The devastating forest fire on the former Muna site between Dieburg and Münster in the Darmstadt-Dieburg district is under control, but will keep the fire brigades busy for the whole week.

The area affected, around 20 hectares in size, is extremely hot, which is why there is a risk of new fires, according to the fire department.

Those responsible for the fire departments are looking forward to Thursday with suspense because heavy rain has been announced for that day.

They could finally end the mission.

At present, extinguishing water is used to cool day and night, according to the press spokesman for the fire brigades in the Darmstadt-Dieburg district, Werner Flechsenkar, in an interview with the FAZ. During the nights there are around 150 people on the site, and during the day there are even 250 people.

Up to and including Monday, a total of more than 3,000 firefighters had been deployed.

Ammunition still in the ground

The fire, the cause of which is not yet clear, was discovered around 1 p.m. on Saturday.

Because of the wind and the parched ground, the flames spread rapidly.

In no time a huge mushroom of smoke was over the site, which was visible from afar.

Experiences from a fire in the same area in 2019 did not bode well for the local fire brigades.

So the big alarm was raised.

Fire brigades from the surrounding communities, but also from the Spessart, Darmstadt-Dieburg, Odenwald, Bergstrasse and Groß-Gerau districts were called to help.

Above all, tank fire engines were needed to get as much water as possible as quickly as possible.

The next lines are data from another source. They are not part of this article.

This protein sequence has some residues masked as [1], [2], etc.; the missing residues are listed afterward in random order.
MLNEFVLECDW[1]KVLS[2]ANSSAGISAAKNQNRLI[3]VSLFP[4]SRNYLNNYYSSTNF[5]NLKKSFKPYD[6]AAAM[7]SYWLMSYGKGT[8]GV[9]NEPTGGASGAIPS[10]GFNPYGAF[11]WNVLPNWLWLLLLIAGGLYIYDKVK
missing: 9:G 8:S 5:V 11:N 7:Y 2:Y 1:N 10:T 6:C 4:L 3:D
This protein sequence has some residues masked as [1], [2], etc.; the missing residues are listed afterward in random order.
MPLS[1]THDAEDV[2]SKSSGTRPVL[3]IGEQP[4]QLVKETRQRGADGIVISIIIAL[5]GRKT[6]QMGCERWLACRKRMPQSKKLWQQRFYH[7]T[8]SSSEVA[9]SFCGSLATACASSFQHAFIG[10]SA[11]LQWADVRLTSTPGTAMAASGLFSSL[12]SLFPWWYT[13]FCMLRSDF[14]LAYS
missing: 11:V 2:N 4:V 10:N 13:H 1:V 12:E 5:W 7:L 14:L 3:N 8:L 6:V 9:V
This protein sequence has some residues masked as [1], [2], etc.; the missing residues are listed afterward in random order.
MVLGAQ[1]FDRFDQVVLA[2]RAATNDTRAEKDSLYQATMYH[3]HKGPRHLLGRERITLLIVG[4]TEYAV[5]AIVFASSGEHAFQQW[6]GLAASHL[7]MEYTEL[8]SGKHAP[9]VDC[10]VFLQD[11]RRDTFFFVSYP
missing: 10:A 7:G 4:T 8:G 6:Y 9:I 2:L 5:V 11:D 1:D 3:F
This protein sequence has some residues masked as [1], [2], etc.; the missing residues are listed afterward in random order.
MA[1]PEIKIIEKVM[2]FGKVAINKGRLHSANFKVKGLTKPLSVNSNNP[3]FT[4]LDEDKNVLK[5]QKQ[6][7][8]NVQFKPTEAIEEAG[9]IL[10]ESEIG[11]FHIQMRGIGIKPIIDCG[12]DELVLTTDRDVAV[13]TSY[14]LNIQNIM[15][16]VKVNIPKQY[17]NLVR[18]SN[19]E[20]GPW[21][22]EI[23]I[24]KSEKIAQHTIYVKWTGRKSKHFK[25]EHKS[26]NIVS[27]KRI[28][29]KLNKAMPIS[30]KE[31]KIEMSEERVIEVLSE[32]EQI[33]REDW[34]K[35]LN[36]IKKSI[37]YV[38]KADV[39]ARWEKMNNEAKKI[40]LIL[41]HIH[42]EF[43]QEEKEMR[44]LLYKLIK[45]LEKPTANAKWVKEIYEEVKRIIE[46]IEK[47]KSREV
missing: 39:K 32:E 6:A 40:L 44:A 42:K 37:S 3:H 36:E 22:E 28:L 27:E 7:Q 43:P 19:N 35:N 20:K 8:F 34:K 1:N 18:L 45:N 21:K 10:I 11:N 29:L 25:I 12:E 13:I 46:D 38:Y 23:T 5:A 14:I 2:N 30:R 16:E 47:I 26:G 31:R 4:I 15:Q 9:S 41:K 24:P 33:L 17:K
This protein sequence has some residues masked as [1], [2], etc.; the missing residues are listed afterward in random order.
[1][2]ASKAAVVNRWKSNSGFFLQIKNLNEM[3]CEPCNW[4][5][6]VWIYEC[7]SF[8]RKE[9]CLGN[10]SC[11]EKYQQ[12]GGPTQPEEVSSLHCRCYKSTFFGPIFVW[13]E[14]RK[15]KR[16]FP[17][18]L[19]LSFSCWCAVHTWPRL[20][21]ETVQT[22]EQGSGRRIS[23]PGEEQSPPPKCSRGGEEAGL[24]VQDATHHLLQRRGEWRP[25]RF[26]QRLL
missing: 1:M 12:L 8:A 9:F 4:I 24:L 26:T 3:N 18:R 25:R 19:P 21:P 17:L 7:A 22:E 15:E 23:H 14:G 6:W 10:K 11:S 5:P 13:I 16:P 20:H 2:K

Farmers filled liquid manure barrels with water, local companies provided tankers and supported the fire departments.

A Bundeswehr helicopter and two police helicopters from Hesse and Rhineland-Palatinate helped from the air.

The extinguishing water came from the Sickenhofer See.

On the Muna site, used in the Third Reich for the completion and storage of ammunition and from 1951 by the Americans for similar purposes, there were already dangerous situations during the first fire in 2019 because there are still remains of ammunition in the ground.

The stocks of the camp were blown up by the Allies in 1945.

The fire brigade spokesman reports that the remains of ammunition were even thrown into the tree trunks and treetops.

In the decades that followed, they grew together with the trees.

That's why the situation is so unpredictable.

"Eliminating this danger would be a life's work," estimates Flechsenkar.

Due to the summer heat in the past few weeks, it cannot be ruled out that a piece of ammunition ignited and caused the fire.

But arson is also possible.

In 2019 only four hectares burned, currently there are more than 20 hectares.

Firefighters were helped by the firebreaks cut after the 2019 fire to separate the munitions-laden portions, covering about 20 hectares of the entire site, from a total of 150 hectares of the rest of the site.

Deletion only possible from the paths

Due to the risk of explosion, the fire brigades can almost only extinguish from the forest paths because entering the area is too dangerous.

"Danger to life", district fire inspector Heiko Schecker summarized the situation at the weekend.

This is precisely why extinguishing with helicopters is so important.

Nevertheless: Because of heat stress, smoke poisoning and circulatory problems, about 20 firefighters had to be treated medically and some were taken to the hospital.

The heat and, above all, the operational clothing, in which the firefighters sweat profusely, also led to the great need for helpers, because the actors had to be replaced after a short time.

The Muna site, which, in addition to the main site, also has adjoining parts and measures a total of 280 hectares, is to become an industrial area and parts of it a recreation area according to the ideas of the Münster municipality.

A 1.5-kilometer-long adventure trail and a viewing platform were supposed to be opened this year, which should offer a view of the former bunkers, but also of the herds of bison and wild Przewalski's horses that were settled there.

The animals were not endangered by the fire, emphasized Münster Mayor Joachim Schledt (independent).

In addition to the major fire near Münster, there have also been several smaller forest and wildfires in southern Hesse in the past few days, but they did not cause any major damage.